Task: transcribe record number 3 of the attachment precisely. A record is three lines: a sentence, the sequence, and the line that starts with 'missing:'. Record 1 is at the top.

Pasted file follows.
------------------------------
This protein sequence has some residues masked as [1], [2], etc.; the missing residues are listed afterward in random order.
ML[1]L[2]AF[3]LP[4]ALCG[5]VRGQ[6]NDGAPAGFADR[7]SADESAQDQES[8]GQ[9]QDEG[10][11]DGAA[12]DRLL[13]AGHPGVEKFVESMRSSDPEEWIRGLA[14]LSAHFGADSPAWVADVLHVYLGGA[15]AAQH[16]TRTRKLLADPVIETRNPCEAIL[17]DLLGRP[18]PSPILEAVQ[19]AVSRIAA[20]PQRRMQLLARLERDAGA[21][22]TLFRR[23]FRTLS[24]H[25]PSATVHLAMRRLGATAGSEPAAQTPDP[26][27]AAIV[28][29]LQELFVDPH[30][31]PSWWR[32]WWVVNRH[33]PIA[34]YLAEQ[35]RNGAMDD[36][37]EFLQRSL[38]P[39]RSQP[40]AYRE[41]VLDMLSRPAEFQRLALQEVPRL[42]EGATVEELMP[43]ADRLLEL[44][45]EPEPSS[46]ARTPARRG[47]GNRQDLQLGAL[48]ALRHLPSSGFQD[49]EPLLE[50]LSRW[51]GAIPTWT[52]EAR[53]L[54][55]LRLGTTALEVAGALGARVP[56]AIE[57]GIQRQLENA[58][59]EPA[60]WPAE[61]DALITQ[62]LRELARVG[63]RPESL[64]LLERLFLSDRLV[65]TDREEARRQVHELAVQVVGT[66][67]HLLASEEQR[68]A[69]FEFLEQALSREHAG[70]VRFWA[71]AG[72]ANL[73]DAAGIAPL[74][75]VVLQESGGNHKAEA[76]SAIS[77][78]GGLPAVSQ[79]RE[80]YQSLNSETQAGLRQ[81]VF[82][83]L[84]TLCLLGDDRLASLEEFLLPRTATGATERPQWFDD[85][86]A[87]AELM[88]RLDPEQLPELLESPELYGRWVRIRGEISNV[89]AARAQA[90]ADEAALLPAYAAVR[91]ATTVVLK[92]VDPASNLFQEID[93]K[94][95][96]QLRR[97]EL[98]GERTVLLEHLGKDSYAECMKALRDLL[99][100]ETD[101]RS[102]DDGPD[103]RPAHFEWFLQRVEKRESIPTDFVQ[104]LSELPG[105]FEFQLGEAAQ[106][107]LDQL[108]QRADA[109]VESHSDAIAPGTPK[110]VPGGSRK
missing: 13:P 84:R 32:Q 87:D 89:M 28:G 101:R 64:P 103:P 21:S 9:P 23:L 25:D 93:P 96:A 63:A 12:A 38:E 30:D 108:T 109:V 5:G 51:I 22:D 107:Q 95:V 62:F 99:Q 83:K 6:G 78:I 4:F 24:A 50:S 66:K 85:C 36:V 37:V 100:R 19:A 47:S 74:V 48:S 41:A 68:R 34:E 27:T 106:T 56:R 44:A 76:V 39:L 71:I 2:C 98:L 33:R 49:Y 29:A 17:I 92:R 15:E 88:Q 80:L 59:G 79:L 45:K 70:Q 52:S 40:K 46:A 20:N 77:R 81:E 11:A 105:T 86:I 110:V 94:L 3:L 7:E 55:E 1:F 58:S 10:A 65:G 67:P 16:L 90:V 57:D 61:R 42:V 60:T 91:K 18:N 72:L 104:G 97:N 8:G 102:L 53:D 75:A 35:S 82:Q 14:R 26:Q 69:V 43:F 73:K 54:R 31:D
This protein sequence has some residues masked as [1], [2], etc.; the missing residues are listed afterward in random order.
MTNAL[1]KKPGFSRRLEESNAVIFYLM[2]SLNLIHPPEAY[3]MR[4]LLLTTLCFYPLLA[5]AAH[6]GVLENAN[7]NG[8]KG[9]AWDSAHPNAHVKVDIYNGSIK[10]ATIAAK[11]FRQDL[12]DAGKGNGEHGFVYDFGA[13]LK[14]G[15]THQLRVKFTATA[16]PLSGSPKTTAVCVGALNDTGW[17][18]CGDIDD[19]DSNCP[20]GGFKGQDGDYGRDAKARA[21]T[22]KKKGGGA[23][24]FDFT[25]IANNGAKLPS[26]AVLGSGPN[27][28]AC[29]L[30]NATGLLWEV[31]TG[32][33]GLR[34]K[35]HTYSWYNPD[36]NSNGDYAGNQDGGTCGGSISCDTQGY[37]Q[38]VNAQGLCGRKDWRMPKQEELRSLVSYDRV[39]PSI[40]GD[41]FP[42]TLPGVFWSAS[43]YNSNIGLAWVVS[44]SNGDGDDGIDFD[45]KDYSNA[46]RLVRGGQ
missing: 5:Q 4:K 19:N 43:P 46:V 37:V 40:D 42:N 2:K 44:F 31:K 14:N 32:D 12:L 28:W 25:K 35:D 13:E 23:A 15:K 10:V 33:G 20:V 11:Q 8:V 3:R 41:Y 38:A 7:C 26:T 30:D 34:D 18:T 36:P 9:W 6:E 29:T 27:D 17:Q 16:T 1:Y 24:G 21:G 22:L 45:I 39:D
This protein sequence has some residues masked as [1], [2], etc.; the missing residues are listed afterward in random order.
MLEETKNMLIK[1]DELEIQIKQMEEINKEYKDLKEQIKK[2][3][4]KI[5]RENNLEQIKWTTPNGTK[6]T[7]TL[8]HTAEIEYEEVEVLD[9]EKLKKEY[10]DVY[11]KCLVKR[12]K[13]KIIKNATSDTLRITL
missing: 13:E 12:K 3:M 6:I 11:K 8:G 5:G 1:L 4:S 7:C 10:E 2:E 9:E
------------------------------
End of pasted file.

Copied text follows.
This protein sequence has some residues masked as [1], [2], etc.; the missing residues are listed afterward in random order.
MLEETKNMLIK[1]DELEIQIKQMEEINKEYKDLKEQIKK[2][3][4]KI[5]RENNLEQIKWTTPNGTK[6]T[7]TL[8]HTAEIEYEEVEVLD[9]EKLKKEY[10]DVY[11]KCLVKR[12]K[13]KIIKNATSDTLRITL
missing: 13:E 12:K 3:M 6:I 11:K 8:G 5:G 1:L 4:S 7:C 10:E 2:E 9:E